Pocono Cinema & Cultural Center originally opened in 1884 as The Academy of Music, a vaudeville theater and opera house.

Converted to a movietheater in 1913, it was the first of its kind in Monroe County to show moving pictures. After suffering a devastating fire in 1929, the theater was restored and rebuilt, reopening on January 9, 1930.

From its film heyday in the 1940s and 1950s when it was the center of amusement, news, and culture in East Stroudsburg until its closure in 1986, the theater remained an integral part of the community.  It wasn’t until 1996 that the theater was renovated and renamed the Pocono Cinema by John and Carolyn Yetter, whose vision was to focus on showing films that had a unique point of view, independent spirit, and artistic merit.  After a long and successful run, the Yetters decided to leave the movie business as more and more independent studios were demolished in the early 2000s.  Former employees tried to take over the business by leasing it but failed after less than a year.  Once again the Yetters operated the cinema, only to close it six months later.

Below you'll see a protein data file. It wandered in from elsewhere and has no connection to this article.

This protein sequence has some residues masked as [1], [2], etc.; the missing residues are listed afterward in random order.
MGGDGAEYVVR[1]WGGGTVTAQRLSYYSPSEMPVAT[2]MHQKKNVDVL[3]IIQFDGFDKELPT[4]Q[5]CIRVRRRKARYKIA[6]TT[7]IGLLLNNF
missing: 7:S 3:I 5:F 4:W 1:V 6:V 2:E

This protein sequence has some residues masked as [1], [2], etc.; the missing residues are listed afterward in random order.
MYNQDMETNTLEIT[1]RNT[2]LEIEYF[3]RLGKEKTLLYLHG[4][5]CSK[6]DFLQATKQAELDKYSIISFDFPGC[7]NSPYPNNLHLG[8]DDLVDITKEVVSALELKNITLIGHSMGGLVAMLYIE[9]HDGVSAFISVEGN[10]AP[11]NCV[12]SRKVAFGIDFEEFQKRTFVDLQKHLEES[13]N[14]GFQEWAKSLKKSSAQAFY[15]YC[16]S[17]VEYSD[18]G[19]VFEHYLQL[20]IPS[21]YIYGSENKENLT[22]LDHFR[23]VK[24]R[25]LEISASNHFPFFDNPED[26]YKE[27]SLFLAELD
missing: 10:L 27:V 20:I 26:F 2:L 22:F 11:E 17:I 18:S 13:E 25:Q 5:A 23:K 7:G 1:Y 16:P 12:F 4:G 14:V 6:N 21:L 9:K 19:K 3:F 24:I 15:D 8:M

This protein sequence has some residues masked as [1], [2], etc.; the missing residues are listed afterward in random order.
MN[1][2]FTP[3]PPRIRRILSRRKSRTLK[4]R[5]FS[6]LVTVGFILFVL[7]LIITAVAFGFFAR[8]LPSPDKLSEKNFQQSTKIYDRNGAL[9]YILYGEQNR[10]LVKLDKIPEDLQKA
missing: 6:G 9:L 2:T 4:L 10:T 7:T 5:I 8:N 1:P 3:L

In the summer of 2008, after the theater had closed for the third time in less than two years, the theater re-opened as a non-profit organization as the Pocono Community Theater. In November of 2015, the Pocono Community Theater was renamed Pocono Cinema and Cultural Center to better reflect its mission statement.  The beloved theater has taken on many forms over the years, and now, taking pieces of its history, it has become the unique, iconic theater in downtown East Stroudsburg.